“Child care needs to be reconceptualized as the public good that it is,” Boteach said. “It’s a public good that all of us depend on even if we don’t directly use it.” We all pay for roads and waterways we may not personally need to ensure goods and people can get where they need to go. We pay taxes to fund public schools to make sure the next generation is well educated and cared for. Child care is no different. It’s a service that allows people to get to their jobs, as well as one that helps educate the next generation of citizens.
This was all true before the pandemic. And yet child care was a “broken system,” Jones-Taylor said. “We had big, gaping potholes in the infrastructure of our child care system.” It costs parents more than they typically spend on food, healthcare, or, in many places, even housing, and yet providers themselves make poverty wages. An inability to find or afford child care was often an impediment to parents going to their jobs, much like a collapsed bridge on their route, long before Covid-19.
The country has recognized that child care is infrastructure before. During the wartime effort of World War II, the government spent federal funds meant for infrastructure on building, staffing and running a national network of child care centers that were open to all. It was highly successful, offering children a high-quality, nurturing environment and allowing their mothers to enter factories while their husbands served abroad.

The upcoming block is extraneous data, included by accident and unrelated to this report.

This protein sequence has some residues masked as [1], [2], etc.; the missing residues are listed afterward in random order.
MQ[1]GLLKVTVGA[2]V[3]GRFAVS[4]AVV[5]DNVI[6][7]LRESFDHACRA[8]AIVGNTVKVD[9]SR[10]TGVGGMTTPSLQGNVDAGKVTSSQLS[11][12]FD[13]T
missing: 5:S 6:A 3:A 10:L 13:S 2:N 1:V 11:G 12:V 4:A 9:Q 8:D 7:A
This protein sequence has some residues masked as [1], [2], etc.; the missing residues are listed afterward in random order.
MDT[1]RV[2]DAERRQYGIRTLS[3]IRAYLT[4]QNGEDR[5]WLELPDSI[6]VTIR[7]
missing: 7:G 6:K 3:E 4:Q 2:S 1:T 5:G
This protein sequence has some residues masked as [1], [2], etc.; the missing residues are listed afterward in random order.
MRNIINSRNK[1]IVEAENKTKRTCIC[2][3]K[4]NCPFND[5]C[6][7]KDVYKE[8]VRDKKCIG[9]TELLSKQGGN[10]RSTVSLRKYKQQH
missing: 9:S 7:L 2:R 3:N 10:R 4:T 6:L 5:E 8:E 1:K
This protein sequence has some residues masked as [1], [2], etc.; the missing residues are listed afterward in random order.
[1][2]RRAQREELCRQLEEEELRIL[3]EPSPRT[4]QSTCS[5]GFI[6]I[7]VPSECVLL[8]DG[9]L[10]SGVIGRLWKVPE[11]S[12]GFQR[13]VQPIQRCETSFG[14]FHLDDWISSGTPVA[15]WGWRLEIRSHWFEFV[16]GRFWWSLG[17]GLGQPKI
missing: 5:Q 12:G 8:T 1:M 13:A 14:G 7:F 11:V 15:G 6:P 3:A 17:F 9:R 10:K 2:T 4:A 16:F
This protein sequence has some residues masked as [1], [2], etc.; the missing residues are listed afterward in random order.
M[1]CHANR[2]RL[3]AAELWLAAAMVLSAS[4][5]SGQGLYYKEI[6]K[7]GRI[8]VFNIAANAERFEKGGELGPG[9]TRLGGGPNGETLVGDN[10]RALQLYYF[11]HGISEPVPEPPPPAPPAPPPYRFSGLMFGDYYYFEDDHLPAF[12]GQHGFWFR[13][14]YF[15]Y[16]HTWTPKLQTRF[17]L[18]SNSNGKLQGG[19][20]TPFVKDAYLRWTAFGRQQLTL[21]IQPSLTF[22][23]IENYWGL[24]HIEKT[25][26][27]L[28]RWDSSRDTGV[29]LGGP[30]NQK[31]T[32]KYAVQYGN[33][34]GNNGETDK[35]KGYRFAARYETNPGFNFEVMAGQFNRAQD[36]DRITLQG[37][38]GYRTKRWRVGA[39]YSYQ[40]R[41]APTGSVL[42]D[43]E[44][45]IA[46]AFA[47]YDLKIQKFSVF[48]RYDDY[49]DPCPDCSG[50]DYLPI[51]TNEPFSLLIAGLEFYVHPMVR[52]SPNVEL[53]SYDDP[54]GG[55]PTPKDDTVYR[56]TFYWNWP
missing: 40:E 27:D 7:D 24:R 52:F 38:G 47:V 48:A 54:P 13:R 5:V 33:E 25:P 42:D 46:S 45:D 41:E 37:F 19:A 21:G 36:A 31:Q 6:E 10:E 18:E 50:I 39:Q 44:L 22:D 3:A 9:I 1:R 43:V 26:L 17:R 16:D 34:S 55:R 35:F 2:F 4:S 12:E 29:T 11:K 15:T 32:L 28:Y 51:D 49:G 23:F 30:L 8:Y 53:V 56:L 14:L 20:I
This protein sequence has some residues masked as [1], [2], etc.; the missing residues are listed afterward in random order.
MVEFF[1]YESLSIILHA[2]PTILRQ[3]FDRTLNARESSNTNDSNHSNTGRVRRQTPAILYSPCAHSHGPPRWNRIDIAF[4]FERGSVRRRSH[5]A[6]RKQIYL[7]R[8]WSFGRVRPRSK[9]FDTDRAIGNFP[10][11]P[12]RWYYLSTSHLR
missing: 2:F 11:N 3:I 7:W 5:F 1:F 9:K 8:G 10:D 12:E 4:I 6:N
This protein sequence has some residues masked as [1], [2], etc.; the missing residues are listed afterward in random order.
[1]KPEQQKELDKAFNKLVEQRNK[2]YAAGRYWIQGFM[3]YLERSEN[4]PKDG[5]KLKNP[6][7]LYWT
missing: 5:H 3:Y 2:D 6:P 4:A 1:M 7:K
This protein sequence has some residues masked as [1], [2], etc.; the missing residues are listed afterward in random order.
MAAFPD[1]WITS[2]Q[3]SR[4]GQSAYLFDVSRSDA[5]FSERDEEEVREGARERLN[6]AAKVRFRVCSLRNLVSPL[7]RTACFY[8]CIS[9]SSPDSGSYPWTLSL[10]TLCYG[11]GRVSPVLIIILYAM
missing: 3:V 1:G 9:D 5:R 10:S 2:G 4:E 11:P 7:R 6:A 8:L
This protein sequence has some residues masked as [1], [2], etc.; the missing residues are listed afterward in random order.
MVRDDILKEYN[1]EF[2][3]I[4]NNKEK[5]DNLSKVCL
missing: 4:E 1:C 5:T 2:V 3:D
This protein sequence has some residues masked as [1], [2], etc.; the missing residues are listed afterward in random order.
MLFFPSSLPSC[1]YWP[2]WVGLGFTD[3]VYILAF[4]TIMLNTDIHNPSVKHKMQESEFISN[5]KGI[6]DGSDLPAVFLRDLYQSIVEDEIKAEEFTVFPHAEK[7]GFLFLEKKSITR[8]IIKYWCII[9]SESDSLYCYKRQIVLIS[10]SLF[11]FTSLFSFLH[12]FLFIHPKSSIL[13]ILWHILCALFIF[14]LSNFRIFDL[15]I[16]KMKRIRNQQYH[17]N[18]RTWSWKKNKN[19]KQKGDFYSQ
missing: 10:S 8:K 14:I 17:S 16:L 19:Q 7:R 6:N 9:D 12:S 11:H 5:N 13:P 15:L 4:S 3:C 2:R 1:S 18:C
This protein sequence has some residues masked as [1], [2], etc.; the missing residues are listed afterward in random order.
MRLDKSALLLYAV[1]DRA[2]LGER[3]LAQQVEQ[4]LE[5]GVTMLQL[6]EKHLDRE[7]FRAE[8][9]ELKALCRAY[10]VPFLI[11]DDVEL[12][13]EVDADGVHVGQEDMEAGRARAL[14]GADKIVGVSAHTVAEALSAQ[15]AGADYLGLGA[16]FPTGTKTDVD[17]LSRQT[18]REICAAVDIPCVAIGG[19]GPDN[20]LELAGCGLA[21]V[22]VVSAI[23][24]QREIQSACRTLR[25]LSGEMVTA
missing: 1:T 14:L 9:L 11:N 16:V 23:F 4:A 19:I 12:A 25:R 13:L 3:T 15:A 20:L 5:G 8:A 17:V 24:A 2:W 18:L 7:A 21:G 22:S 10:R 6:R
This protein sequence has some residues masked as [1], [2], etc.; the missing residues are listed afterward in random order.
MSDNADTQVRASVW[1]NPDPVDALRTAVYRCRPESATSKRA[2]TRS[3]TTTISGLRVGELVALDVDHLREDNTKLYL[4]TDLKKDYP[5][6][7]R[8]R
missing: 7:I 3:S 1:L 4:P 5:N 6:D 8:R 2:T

Now the Covid crisis has once again pushed the issue into the center of the conversation. “Over the past year there’s been a wakeup call about what care work really means for our economy, why it’s so essential,” Boteach said. As child care centers shuttered and schools sent children home to learn remotely, mothers have had to significantly pull back from paid work to care for them. “It’s made it abundantly clear both to parents and non-parents how important it is for kids to have a safe, healthy place to be so you don’t have to worry about them when you’re going to work or school,” Gallagher Robbins said.
The conversation about child care, then, has intensified significantly. “We’ve never seen this focus on child care,” Jones-Taylor said.
For many lawmakers and the American public, however, this is a new way of talking about and thinking about child care. While the 2009 stimulus package included some supplemental funding for child care, the core of it was more traditional infrastructure investment, with a focus on manufacturing and construction jobs, things like repairing bridges or installing clean energy sources. In those jobs “we picture a white man in a hard hat,” Kashen said. But this time it’s important to also include care jobs held predominantly by women of color.
The pandemic may have shifted that hardhat mindset. “The public is thinking about child care in a really different way,” Gallagher Robbins said. “They are thinking about it as one of the systems that undergirds how everything works in our country.”
It was always essential. But it will be absolutely crucial to ensure parents have child care as the country recovers from the pandemic. As Boteach pointed out, in February 2020 women were able to celebrate reaching a milestone: they made up exactly half of the workforce. Now they’ve fallen far behind. Women have seen their labor force participation rate fall 2.2 percent during the pandemic, compared to 1 percent for men, nearly all of it driven by mothers. Without child care, they will struggle to return to work. “There is no economic recovery without child care,” Boteach said.